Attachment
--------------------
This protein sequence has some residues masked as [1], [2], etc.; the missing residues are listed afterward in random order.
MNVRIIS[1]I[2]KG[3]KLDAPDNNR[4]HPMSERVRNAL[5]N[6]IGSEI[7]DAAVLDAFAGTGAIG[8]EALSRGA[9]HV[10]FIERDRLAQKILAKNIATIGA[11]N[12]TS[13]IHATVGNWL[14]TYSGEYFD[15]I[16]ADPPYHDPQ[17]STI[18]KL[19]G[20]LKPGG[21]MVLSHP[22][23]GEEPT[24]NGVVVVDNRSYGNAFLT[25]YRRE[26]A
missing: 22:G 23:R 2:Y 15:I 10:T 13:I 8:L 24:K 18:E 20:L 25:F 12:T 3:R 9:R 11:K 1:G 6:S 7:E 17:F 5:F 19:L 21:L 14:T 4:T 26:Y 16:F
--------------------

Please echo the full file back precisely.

This protein sequence has some residues masked as [1], [2], etc.; the missing residues are listed afterward in random order.
MNVRIIS[1]I[2]KG[3]KLDAPDNNR[4]HPMSERVRNAL[5]N[6]IGSEI[7]DAAVLDAFAGTGAIG[8]EALSRGA[9]HV[10]FIERDRLAQKILAKNIATIGA[11]N[12]TS[13]IHATVGNWL[14]TYSGEYFD[15]I[16]ADPPYHDPQ[17]STI[18]KL[19]G[20]LKPGG[21]MVLSHP[22][23]GEEPT[24]NGVVVVDNRSYGNAFLT[25]YRRE[26]A
missing: 22:G 23:R 2:Y 15:I 10:T 13:I 8:L 24:K 18:E 20:L 25:F 12:T 3:R 9:R 11:K 1:G 6:S 7:E 17:F 5:F 19:L 21:L 14:T 4:T 26:Y 16:F